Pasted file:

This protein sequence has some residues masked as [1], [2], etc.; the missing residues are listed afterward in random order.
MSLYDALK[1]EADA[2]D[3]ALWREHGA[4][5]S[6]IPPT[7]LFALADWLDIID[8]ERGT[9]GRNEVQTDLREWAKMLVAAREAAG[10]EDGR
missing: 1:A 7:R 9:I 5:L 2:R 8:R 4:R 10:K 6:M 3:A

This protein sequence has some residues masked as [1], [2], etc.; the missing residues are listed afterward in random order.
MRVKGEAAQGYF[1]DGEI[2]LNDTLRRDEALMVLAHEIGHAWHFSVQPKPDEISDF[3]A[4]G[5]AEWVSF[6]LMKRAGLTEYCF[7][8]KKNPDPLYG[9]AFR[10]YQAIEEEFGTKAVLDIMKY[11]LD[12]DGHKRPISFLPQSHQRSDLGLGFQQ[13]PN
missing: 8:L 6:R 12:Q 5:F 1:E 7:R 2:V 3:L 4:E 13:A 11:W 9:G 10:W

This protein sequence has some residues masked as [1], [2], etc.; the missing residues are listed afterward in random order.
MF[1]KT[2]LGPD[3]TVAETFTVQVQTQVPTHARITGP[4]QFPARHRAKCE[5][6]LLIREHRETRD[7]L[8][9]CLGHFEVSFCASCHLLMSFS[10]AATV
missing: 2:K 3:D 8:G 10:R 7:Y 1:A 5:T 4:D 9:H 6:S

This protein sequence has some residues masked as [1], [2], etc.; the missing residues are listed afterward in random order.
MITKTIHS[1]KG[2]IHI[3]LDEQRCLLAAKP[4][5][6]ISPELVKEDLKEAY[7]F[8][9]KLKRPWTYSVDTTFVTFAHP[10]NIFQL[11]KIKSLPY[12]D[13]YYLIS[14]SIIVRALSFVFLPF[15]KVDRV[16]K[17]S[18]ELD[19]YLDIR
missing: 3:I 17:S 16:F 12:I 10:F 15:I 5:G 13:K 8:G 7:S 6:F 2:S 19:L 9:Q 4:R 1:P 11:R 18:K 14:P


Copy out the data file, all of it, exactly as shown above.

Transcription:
This protein sequence has some residues masked as [1], [2], etc.; the missing residues are listed afterward in random order.
MSLYDALK[1]EADA[2]D[3]ALWREHGA[4][5]S[6]IPPT[7]LFALADWLDIID[8]ERGT[9]GRNEVQTDLREWAKMLVAAREAAG[10]EDGR
missing: 1:A 7:R 9:I 5:L 2:R 8:R 4:R 10:K 6:M 3:A

This protein sequence has some residues masked as [1], [2], etc.; the missing residues are listed afterward in random order.
MRVKGEAAQGYF[1]DGEI[2]LNDTLRRDEALMVLAHEIGHAWHFSVQPKPDEISDF[3]A[4]G[5]AEWVSF[6]LMKRAGLTEYCF[7][8]KKNPDPLYG[9]AFR[10]YQAIEEEFGTKAVLDIMKY[11]LD[12]DGHKRPISFLPQSHQRSDLGLGFQQ[13]PN
missing: 8:L 6:R 12:Q 5:F 1:E 7:R 2:V 3:L 4:E 13:A 11:W 9:G 10:W

This protein sequence has some residues masked as [1], [2], etc.; the missing residues are listed afterward in random order.
MF[1]KT[2]LGPD[3]TVAETFTVQVQTQVPTHARITGP[4]QFPARHRAKCE[5][6]LLIREHRETRD[7]L[8][9]CLGHFEVSFCASCHLLMSFS[10]AATV
missing: 2:K 3:D 8:G 10:R 7:Y 1:A 5:T 4:D 9:H 6:S

This protein sequence has some residues masked as [1], [2], etc.; the missing residues are listed afterward in random order.
MITKTIHS[1]KG[2]IHI[3]LDEQRCLLAAKP[4][5][6]ISPELVKEDLKEAY[7]F[8][9]KLKRPWTYSVDTTFVTFAHP[10]NIFQL[11]KIKSLPY[12]D[13]YYLIS[14]SIIVRALSFVFLPF[15]KVDRV[16]K[17]S[18]ELD[19]YLDIR
missing: 3:I 17:S 16:F 12:I 10:F 15:I 5:G 13:K 8:G 7:S 6:F 2:S 19:L 9:Q 4:R 1:P 11:R 18:K 14:P